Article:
In Part 1 of this series, Do You Know How a General Counsel helps Manage Corporate Governance Risks?, I defined the terms corporate governance and general counsel. I also provided the first of four tips on how a GC can help manage corporate governance.
Here are the remaining three tips:
- Keeping Governance Documents Current.
As a company grows, it may be prudent to amend its corporate governance documents. At the outset, it usually makes sense for start-up companies to have simple capital structures and to require unanimity for key decisions. Amending the Articles of Incorporation to authorize additional classes of shares opens the door for greater capital investment. Amending Bylaws or Operating Agreements to permit majority voting and to ease meeting notice requirements streamline decision-making.
- Keeping Execs out of Jail via Regulatory Compliance.
“Demonstrating the importance of full and accurate disclosure, a Chicago commercial real estate developer faces a maximum sentence of 230 years in prison for misrepresenting his company’s finances. After a two-week trial, on February 24, a jury found Laurance Freed, president of Joseph Freed and Associates LLC (JFA), guilty of bank fraud, mail fraud, and false statements to a financial institution. Caroline Walters, vice president and treasurer of the company, pleaded guilty in early February to making a false statement to a financial institution. She faces a potential sentence of 30 years in prison.” – By Lauren Cafferty Mahaffey of McGuireWoods on 3/3/16.
- Succession/Exit Planning.
A strong management team is an essential ingredient of any good company. This is especially true when it comes to setting the company valuation for purposes of sale or investment. A business-savvy GC is a component of a strong management team, and with a working knowledge of the business structure, can also play a role in constructing and updating the company’s succession plan.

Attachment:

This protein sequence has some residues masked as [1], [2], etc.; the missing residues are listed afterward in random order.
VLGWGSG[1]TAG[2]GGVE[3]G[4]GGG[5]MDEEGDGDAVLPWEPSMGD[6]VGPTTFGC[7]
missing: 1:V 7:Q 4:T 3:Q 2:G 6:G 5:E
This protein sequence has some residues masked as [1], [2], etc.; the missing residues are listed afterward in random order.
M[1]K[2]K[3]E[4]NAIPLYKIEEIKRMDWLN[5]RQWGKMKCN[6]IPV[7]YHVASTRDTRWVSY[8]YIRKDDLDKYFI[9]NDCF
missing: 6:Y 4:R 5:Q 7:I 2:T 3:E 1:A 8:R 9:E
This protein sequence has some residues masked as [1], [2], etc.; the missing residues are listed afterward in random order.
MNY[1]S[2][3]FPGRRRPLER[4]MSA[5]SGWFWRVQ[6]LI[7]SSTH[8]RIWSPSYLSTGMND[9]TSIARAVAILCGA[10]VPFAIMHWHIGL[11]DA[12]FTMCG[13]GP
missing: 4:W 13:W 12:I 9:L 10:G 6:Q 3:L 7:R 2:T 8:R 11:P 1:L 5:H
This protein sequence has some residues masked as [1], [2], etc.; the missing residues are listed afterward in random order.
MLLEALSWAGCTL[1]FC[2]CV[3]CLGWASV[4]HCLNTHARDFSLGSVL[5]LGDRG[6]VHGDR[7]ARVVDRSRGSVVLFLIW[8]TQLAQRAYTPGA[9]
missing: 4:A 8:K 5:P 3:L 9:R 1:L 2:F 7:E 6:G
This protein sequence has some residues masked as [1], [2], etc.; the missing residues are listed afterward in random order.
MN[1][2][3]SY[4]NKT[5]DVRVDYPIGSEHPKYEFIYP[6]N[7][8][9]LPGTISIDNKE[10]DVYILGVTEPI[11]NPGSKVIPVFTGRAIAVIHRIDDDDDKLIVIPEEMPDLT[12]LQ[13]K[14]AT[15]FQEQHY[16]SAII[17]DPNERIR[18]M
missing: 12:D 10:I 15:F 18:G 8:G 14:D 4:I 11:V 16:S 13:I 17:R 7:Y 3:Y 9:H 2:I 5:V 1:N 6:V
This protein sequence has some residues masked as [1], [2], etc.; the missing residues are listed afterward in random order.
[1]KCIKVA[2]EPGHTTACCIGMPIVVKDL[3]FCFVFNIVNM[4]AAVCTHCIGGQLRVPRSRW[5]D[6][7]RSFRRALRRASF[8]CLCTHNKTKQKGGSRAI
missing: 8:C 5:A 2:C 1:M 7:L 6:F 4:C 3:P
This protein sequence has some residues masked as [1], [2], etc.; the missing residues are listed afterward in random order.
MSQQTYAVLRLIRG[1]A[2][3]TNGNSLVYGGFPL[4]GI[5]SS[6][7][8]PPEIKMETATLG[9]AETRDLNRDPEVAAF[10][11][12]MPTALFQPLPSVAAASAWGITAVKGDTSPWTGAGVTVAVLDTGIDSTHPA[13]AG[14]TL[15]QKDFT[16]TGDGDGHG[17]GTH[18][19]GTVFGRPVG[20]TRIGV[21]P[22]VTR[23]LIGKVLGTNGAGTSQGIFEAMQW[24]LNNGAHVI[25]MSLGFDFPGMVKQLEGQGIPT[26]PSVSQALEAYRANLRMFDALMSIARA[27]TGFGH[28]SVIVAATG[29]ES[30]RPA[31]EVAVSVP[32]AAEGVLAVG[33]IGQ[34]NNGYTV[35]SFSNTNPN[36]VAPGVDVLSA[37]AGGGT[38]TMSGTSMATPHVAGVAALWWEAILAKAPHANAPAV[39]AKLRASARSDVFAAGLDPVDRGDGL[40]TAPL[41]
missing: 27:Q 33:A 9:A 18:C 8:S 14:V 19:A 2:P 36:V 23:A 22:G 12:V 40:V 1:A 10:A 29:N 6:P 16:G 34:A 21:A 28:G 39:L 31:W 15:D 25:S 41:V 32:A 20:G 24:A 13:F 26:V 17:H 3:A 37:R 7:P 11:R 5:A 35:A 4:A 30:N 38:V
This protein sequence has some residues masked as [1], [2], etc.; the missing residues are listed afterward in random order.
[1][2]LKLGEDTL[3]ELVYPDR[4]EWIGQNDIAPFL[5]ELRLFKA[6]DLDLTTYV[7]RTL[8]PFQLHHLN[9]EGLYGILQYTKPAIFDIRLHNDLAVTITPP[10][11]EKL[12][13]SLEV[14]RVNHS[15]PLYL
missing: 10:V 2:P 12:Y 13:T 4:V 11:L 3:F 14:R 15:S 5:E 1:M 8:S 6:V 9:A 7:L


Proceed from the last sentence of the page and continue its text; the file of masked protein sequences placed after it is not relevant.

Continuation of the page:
A Succession Plan identifies the key roles at a company and gives top management a vehicle for developing the company’s talent. The Succession Plan should also include a Business Continuity Contingency Plan. This is vital in companies where only one person has been the face of the company. The BCCP must identify all of the company’s key stakeholders (customers, suppliers, employees, etc.) and must assign someone on the management team to each stakeholder. Those people must then be introduced to the stakeholder as the “owner” of that relationship. This will help avoid disaster if the company’s public face suddenly disappeared.
A GC can also help ensure that the owners of a closely-held company have an up-to-date, properly funded buy-sell agreement.
Risk Management Recommendation:
Have you had a conversation with a veteran GC that knows your industry and is licensed to practice law in your state? If not, please schedule one.
I am blessed with a network of GCs and specialists across the country. Please permit me to tap that network on your behalf to get you connected with a GC who is a good match for your needs.
Please note: the above post contains educational information. It is not intended as legal advice. Engage an attorney who is licensed in your state to get advice on dealing with any specific legal issue.
© 2019 Michael S. Oswald